“The Adaptation Fund needs to live up to expectations,” she said while speaking at a High-Level Thematic Session of Climate Ambition Summit– “Delivering Climate Justice: Accelerating Ambition and Implementation on Adaptation and Early Warnings for All” at the UN Headquarters. Hasina said that as a climate justice advocate, Bangladesh stands ready to align with any constructive move that advances the agenda. “We also expect the world’s major economies to remain honest about climate change and do their fair share to avert the impending crisis,” she said.

In this context she asserted that we all need “a number of nature-based, structural, and technical solutions in place that can be replicated in other parts of the world.” She also asserted that Bangladesh ” would like to see the Adaptation Pipeline Accelerator come up with a viable model for financing and technological support.” She also informed that Bangladesh is using mobile technology to provide regular updates on weather forecasts and had not only “requested the UN system to conduct a table-top exercise on nation-wide earthquake modelling” but also hoped that “our development partners will seize these opportunities to deliver climate justice.”

In another development, Hasina also urged the world leaders to draw on collective lessons to scale up good practices and avoid past mistakes to face any future pandemic like Covid-19. “Equity and solidarity must form the core of our efforts,” she told a high-level meeting on Pandemic Prevention, Preparedness, and Response at UN Headquarters. To achieve that target, she flagged five priorities. These are: concessional international financing for health system strengthening in developing countries; mobilising resources and expertise for pandemic surveillance, prevention, preparedness, and response in a science-based manner; ensuring equitable and unrestricted access for all to quality, affordable, and effective pandemic products, including vaccines; production diversification of pandemic products through access to technology and know-how; and developing an international cooperation framework for access and benefit sharing among concerned parties, with WHO in the lead.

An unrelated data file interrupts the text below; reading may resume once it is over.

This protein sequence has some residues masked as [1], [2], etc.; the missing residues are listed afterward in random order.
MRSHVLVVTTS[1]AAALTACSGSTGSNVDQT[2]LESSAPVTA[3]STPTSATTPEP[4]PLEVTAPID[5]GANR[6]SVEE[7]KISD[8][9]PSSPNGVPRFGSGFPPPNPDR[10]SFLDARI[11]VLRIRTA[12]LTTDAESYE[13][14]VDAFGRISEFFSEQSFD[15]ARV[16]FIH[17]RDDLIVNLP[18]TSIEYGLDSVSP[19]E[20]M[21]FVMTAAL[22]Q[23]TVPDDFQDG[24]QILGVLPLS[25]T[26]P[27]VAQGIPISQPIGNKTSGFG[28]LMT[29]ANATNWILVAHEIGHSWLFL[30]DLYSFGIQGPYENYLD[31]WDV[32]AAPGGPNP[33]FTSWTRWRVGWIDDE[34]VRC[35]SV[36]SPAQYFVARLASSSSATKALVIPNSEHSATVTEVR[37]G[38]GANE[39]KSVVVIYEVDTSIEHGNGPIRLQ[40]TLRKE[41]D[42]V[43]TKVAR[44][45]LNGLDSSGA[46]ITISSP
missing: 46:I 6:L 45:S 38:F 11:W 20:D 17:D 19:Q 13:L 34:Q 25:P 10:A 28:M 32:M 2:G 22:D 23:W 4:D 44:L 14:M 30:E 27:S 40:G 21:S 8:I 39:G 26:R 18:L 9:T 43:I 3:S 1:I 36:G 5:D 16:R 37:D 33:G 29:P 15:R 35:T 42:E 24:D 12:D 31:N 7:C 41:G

Sheikh Hasina also shared her views on the matter of Community Clinics with participants during the plenary session of the high-level side-event on “Sheikh Hasina Initiative of Community Clinics: Innovative Approach to Achieving Universal Health Coverage Inclusive of Mental Health and Disabilities” held at UN Headquarters in New York. Hasina drew attention to the fact that there are now nearly 14,500 community clinics operating across the country and that they are designed to act as a one-stop centre for health, family planning, and nutrition-related services. She pointed out that these clinics were playing a critical role in reducing infant, child, and maternal mortality and was also effective for offering facilities for skilled birth attendance. The Premier also observed that the community clinics had become the local hub for universal immunisation and had played a crucial role in securing Covid-19 vaccination coverage.

This event was organised by Antigua and Barbuda, Bangladesh, Bhutan, China, and Malaysia. This measure was particularly appreciated by World Health Organisation Director General Tedros Adhanom Ghebreyesus who praised Bangladesh government’s measures for overall development of the health sector to ensure health services to all during his sideline meeting with the Prime Minister.